BURNING in your chest, a sour taste in your mouth, or hiccups that just won't go away, heartburn can be disruptive to our daily lives.
Around 25 per cent of adults in the UK experience heartburn and it's more than likely that you will suffer from it at some point in your life.
The NHS says that there is no obvious reason why people get heartburn but said that it's likely your symptoms will be worse when standing up, bending down or after eating.
Certain food and drinks can heighten your chances of experiencing heartburn while being overweight can also trigger this.
Heartburn is however often mistaken for gastroesophageal reflux disease (GERD) as it is the most common symptom of the condition.
GERD can cause long term damage and if left untreated can lead to precancerous condition, Barrett's oesophagus.
But what are the most common signs or heartburn and how can you tell the difference between this and GERD?
1. Burning in the chest
Research from Nexium Control found that 51 per cent of people suffer heartburn in the summer and the main symptom is burning in the chest.
This is caused by the valve at the bottom of the oesophagus letting stomach acid escape into the oesophagus.
It sometimes travels upwards towards the throat.
If you're experiencing severe heartburn then it can feel similar to the symptoms a person may experience when they are having a heart attack – if the pain becomes unbearable you should seek medical attention.
Nutritionist Lily Soutter said heartburn can be down to a lower oesophageal sphincter that doesn’t tighten as it should.
2. A sour taste in your mouth
It might be that you've just not brushed your teeth properly today – but that sour taste in your mouth could also be a sign of heartburn.
Lily said that overeating can put internal pressure on the stomach and stomach acid can then get pushed into the oesophagus which can contribute to reflux.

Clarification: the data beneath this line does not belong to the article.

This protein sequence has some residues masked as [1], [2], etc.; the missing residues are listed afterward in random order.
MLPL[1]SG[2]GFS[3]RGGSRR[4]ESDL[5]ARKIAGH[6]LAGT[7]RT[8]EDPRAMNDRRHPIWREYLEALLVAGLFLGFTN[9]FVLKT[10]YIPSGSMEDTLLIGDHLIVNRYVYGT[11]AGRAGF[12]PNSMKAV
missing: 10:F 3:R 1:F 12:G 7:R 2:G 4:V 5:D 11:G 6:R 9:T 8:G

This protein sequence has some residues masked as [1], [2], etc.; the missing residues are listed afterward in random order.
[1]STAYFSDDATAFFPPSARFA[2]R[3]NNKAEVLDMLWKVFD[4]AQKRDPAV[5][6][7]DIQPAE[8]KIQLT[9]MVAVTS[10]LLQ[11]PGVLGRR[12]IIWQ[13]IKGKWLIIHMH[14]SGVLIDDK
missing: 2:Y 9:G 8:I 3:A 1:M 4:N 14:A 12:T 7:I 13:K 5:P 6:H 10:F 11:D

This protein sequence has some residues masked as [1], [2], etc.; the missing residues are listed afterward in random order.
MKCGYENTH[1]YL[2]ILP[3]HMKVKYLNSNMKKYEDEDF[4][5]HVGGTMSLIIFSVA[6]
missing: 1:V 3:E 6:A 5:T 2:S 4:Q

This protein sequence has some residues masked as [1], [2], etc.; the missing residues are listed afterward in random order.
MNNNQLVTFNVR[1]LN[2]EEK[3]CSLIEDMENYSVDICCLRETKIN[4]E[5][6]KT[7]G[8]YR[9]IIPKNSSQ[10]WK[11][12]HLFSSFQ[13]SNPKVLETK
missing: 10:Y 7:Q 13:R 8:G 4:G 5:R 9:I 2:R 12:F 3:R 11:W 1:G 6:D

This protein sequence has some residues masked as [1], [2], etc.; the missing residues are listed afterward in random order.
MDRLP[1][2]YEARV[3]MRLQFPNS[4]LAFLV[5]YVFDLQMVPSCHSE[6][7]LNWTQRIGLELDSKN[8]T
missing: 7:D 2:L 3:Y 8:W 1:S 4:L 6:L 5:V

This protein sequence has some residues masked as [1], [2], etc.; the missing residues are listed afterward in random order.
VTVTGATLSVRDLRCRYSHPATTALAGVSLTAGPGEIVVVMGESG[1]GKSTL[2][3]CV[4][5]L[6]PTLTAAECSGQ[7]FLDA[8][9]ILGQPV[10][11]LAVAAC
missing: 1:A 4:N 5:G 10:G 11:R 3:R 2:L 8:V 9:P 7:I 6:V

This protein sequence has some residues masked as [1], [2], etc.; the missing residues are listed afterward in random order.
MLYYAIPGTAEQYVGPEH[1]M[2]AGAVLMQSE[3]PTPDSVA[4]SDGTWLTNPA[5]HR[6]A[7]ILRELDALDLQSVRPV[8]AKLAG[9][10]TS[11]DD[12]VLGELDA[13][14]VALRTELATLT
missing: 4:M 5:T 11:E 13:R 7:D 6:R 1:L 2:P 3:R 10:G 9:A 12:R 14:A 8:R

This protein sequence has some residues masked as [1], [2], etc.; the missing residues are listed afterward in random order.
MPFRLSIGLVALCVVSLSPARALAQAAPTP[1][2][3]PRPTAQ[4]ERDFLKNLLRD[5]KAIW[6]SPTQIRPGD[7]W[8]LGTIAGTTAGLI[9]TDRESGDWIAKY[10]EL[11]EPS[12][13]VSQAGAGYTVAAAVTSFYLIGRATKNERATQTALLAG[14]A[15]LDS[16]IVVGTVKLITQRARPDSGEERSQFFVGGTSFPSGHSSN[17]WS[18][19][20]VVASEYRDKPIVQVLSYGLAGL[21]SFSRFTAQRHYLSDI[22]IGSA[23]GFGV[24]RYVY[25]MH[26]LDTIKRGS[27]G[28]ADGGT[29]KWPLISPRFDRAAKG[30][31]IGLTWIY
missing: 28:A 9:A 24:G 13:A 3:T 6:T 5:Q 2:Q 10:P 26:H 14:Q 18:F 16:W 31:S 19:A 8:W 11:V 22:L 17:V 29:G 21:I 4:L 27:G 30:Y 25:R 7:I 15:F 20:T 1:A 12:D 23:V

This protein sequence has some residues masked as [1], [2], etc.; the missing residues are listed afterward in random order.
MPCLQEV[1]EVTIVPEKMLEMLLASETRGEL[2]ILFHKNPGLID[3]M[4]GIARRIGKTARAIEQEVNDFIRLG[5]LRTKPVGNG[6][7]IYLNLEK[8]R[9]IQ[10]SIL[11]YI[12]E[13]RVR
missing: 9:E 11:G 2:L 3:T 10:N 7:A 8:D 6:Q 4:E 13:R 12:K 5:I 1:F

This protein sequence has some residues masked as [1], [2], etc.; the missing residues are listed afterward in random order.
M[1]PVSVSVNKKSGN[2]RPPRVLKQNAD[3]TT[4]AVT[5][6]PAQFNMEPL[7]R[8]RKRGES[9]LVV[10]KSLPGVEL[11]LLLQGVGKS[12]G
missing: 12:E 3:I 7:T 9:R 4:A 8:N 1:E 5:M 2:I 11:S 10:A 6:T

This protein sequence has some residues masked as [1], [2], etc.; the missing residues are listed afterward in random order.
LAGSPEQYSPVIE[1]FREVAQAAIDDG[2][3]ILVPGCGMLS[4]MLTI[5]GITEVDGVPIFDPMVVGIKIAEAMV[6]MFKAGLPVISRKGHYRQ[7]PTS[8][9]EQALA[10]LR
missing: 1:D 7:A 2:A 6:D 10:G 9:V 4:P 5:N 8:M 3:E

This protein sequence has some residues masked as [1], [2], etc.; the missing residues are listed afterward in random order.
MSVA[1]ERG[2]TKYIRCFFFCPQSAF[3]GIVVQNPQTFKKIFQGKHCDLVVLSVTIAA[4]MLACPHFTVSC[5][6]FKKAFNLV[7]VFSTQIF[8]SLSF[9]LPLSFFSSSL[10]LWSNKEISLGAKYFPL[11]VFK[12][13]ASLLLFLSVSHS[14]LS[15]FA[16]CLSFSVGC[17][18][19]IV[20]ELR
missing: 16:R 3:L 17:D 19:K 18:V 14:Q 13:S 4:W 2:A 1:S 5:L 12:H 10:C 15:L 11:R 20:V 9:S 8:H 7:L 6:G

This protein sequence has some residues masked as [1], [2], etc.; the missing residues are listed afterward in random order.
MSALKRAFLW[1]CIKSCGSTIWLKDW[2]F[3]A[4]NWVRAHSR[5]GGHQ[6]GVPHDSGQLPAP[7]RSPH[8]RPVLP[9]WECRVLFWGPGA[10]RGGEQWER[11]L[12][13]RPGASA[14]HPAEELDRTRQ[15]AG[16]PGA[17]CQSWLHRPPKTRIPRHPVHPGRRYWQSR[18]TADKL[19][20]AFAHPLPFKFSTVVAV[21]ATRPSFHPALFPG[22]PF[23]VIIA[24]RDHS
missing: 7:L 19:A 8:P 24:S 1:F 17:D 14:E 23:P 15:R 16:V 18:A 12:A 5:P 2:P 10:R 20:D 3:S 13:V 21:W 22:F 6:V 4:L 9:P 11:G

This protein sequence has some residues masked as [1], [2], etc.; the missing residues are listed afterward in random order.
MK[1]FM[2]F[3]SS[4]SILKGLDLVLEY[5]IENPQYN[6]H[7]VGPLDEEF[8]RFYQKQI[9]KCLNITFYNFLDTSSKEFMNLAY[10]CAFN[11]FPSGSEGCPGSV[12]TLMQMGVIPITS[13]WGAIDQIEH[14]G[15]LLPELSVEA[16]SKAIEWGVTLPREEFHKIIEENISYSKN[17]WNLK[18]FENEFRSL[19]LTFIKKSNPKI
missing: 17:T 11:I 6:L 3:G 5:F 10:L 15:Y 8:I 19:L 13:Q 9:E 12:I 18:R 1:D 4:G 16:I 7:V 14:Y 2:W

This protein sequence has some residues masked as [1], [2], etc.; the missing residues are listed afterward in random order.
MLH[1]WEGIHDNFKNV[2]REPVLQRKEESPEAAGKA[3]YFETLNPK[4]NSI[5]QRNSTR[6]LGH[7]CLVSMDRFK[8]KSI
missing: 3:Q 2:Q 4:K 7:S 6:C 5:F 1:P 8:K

It's the acid that gives you a sour and unpalatable taste.
Drinking alcohol can also increase your risk of acid reflux so if you're suffering from heartburn then you probably shouldn't have that extra glass of wine.
If you have GERD you might have difficultly swallowing and at times you may also regurgitate your food.
Hiccups are involuntary contractions of the diaphragm.
Contractions are followed by a sudden closure of your diaphragm which leads to the sounds being omitted.
Hiccups or a cough that keep coming back are a sign of heartburn but it's less common than acid reflux.
Lily says that fast eating and insufficient chewing can cause heartburn and suggested that a good way to slow down would be to put your knife and fork down after every bite.
4. Bloating and feeling sick
If you're feeling sick and a little bit round then you might be suffering with heartburn.
Lily says that certain foods can increase these symptoms and added that it's important that you find what foods trigger your heartburn.
Dr Sarah Jarvis added: "Common offenders include fatty and spicy foods, as well as coffee and alcoholic drinks.
"Avoid eating heavy meals near bedtime to allow your stomach time to digest before lying down.
"Not wearing tight clothes around your tummy and losing weight will also help by reducing pressure on the stomach."
5. Hoarse voice
When suffering from heartburn, acid can often come up to the throat.
This can in turn cause chronic swelling of the vocal chords which will lead to your voice sounding a little out of tune.
The NHS says that this can be prevented by raising one end of your bed 10 to 20cm by putting something under your bed or mattress.
They recommend making it so that your chest and head are above the level of your waist, so stomach acid does not travel up towards your throat.
How to treat heartburn?
A pharmacist will usually be able to help if you are experiencing heartburn by recommending over the counter medication that can help quell the symptoms and soothe your throat.
Medicine will usually neutralise the acid in your stomach.
The NHS says that there are also other ways to stop heart burn from reoccurring which include; losing weight, trying to relax and stopping smoking.
For more severe cases of heartburn though, Dr Sarah recommended proton pump inhibitors such as omeprazole as this blocks the release of acid at the source.
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